Earlier this week the national tax agency announced that, on average, land values throughout Japan went down 1.8 percent, raising hopes in financial circles since it’s the lowest drop in a long time. Any sign that the economy is improving is given a lot of play in the media, though a closer reading of the statistics indicates it may not be what it seems. As almost all the stories point out, the main brake on the drop in property values was the sudden surge in sales of luxury condos in the major cities. If you discount those sales, much of which is being spurred by overseas investors, the drop in value is pretty much the same as it’s been for the past decade or so. In Asahi Shimbun’s coverage, a reporter talked to a 37-year-old salaried worker who was looking to buy a used condominium in Ichikawa, Chiba Prefecture. He found one that was very cheap and only 10 minutes from Motoyawara Station, but was disappointed by the “undeveloped” quality of the neighborhood. A local realtor told the reporter that his business has not changed at all. Property values in the area are 4.7 percent less than they were a year ago, when the values were 4.4 percent less than they were in 2011. “The only place that’s any good is the center of Tokyo,” he said.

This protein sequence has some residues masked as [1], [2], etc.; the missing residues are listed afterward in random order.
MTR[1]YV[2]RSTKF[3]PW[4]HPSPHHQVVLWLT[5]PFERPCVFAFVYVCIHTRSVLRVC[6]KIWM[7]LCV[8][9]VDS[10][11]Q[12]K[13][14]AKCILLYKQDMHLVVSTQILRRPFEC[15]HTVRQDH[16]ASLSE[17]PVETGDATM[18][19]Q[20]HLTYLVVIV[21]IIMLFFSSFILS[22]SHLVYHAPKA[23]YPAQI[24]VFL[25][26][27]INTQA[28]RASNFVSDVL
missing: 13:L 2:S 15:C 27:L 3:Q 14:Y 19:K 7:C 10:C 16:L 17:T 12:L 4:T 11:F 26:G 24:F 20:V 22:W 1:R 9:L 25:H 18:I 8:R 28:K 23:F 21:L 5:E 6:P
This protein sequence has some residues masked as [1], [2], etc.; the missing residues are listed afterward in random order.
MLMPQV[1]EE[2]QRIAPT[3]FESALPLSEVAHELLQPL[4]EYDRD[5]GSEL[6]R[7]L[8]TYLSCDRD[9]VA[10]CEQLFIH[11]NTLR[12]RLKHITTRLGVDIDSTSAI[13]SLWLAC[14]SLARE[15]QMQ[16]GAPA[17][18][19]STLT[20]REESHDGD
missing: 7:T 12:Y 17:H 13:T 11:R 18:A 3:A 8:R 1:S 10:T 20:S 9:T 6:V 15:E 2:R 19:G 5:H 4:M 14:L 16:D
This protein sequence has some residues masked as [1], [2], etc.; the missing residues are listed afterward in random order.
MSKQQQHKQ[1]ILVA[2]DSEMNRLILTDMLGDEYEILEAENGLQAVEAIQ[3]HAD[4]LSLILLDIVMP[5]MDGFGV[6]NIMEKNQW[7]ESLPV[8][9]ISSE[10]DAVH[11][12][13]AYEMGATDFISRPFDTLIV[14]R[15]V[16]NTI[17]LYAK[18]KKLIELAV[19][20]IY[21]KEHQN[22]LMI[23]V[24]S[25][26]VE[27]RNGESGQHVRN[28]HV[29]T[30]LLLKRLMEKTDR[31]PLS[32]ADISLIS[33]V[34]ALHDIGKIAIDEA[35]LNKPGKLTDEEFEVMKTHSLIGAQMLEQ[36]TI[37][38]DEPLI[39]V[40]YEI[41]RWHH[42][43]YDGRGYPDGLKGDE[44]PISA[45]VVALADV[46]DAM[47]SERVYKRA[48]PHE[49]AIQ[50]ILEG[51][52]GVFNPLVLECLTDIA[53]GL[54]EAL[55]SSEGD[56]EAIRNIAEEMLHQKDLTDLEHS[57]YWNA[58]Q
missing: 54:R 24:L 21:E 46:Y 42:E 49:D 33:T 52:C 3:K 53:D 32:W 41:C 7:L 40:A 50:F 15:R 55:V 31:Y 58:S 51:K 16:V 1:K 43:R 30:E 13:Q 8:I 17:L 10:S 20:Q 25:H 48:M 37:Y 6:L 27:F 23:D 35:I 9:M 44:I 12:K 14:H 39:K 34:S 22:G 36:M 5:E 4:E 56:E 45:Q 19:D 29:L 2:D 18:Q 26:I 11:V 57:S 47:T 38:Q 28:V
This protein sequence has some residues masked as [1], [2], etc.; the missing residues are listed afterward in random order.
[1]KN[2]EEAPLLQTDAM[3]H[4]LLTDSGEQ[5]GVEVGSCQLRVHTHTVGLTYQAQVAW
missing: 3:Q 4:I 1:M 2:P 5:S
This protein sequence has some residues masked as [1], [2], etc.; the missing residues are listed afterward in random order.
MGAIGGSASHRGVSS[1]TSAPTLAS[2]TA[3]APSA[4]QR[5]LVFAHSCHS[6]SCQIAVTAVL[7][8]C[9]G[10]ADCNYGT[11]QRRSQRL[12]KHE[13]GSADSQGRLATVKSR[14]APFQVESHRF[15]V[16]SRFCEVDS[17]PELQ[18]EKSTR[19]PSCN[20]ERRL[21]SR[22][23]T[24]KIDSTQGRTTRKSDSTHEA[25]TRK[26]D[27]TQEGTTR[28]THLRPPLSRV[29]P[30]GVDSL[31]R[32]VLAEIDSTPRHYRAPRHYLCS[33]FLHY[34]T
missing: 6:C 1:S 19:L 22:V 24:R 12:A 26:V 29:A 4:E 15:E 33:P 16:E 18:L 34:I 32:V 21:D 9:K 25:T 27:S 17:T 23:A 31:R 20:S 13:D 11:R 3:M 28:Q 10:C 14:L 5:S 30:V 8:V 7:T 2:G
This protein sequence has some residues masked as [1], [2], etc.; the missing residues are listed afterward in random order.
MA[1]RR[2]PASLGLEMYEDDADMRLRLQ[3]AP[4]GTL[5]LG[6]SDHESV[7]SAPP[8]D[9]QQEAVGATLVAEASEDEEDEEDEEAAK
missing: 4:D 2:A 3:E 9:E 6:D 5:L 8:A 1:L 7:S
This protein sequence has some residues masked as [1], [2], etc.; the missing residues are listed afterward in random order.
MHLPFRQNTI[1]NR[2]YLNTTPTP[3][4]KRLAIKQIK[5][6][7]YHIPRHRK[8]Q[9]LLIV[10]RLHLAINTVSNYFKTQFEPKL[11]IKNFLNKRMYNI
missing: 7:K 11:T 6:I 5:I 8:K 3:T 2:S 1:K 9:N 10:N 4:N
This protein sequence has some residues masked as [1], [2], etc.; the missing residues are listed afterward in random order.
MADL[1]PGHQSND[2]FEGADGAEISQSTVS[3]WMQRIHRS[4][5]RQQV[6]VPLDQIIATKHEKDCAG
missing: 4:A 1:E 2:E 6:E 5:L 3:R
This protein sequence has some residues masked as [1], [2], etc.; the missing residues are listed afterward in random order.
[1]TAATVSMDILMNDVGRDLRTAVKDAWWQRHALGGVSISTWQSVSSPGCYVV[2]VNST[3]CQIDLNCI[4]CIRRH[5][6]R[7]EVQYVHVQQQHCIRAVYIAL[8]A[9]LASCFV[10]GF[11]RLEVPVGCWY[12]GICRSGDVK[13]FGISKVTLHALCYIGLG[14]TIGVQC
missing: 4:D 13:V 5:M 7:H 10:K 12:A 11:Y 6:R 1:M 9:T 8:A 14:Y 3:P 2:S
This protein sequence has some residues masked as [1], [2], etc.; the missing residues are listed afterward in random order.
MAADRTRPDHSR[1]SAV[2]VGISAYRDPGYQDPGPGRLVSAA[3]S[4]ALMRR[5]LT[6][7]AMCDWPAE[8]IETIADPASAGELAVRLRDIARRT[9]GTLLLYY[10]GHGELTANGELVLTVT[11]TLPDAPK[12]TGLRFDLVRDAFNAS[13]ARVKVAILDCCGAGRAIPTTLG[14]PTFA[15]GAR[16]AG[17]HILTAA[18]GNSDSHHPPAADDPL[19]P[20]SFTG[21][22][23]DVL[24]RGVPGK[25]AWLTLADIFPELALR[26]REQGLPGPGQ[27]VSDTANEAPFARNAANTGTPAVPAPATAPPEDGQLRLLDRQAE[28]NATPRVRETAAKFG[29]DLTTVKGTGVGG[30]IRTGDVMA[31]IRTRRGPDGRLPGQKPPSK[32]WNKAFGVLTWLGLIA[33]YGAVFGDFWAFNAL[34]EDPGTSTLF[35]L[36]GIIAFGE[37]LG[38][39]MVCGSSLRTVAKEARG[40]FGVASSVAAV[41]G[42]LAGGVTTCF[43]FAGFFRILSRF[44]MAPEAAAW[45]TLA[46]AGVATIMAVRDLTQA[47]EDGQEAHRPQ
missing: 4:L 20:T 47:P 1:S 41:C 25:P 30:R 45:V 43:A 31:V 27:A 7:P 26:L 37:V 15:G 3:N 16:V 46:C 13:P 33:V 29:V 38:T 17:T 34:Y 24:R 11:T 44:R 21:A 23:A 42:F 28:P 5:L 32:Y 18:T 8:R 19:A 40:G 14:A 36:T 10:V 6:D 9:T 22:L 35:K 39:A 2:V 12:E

Another realtor in Kofu, Yamanashi Prefecture, told the paper that the value of properties near the main train station declined 3.8 percent over the previous year, and he didn’t sound hopeful, citing the fact that there has been no increase in the last year of “inquiries for home remodelings” that actually lead to contracts for work. “That’s because nobody’s income has increased.” The media was expecting a rush on home sales prior to the increase in the consumption tax next April, and until May, housing starts rose year-on-year for nine months straight. That statistic may go south, however, since there is a suspicion that interest rates will also go up in line with the government’s monetary easing policy, thus discouraging some potential new homeowners. Almost everyone Asahi talked to, from realtors to securities analysts, believe that the situation won’t change significantly unless average people start making more money.